In a savvy response, Allen took to Twitter to tell voters that they did, in fact, have a choice to make. But it wasn’t a choice between phones and flu shots — it was a choice between her and Chaffetz representing them in Washington.
Cell phone vs. health ins. People have to make a choice. Yes they do, Jason! https://t.co/9iuL6an4og— Dr. Kathie Allen (@kathieallenmd) March 7, 2017
After TV personality Rosie O’Donnell retweeted her, Allen’s campaign took off. Her crowdfunding page raised $350,000 in a week, far exceeding her previous overall fundraising efforts of $15,000, she said.
To date, Allen has raised well over $500,000, putting her ahead of the other candidates competing for office.
Allen is the only woman among six remaining candidates who are vying for the seat and her gender has both helped and hurt her, she said.
“In some ways, being a woman running for office is a benefit because I’m so obviously different from the other people running,” she said.
The farther Allen has gone in her campaign, however, the more bruising the campaign has become.
And she thinks her gender is a big part of all of the nasty comments she receives, she told Global Citizen.
“You’re held to a different standard [as a woman],” she said. “My appearance gets picked on probably more than a man’s would, and just about every detail of how I present myself is subjected to criticism.”
“I’ve had to grow some new layers because people are nasty, nasty, nasty,” she added. “I’ve been called so many horrible things, you just learn to think of them as distractions because I need to focus on what I have to do.”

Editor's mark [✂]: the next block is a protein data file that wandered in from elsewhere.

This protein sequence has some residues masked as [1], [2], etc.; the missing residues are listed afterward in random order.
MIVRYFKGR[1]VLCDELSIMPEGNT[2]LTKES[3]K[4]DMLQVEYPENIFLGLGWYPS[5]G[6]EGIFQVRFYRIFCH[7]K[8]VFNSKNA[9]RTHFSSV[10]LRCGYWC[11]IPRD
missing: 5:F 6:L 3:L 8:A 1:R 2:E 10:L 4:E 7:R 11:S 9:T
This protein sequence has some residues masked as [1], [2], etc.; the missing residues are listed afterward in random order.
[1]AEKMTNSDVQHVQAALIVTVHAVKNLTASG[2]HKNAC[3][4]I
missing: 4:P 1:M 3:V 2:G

That means communicating to the public how she would work on their behalf. Before building her campaign, Allen received training from 314 Action, an organization that helps people from STEM backgrounds enter politics. Allen said her mentors helped her hone her campaign message.
“We need to bring reality back,” she said. “Reality means you can’t cut taxes and expect to improve the federal deficit, it doesn’t go hand in hand.”
Allen pointed to several of Trump’s administration officials — Scott Pruitt of the environmental protection agency and former secretary of health and human services Tom Price — who have seemingly built careers off opposing the very agencies they’re now running.
Allen has built a career helping people who are sick and injured and she wants to use that expertise to make healthcare more affordable and work for more people.
She’s lucky that healthcare happens to be the number one issue in her district, she said.
“We’ve tried to make the point that it doesn’t matter what political party you belong to, death is equal opportunity stalker,” she said. “Sooner or later someone we will all succumb to old age, injuries, illness, or something.”
Somehow, she said, this universal issue has become hugely divisive and she wants to bring a dose of common sense reasoning to the conversation.
“All this highly inflammatory stuff,” she said. “It’s like an infection that the political immune system hasn’t been able to throw yet.”
“As a physician I have to say, ‘no, this is a totally wrong judgement call.’”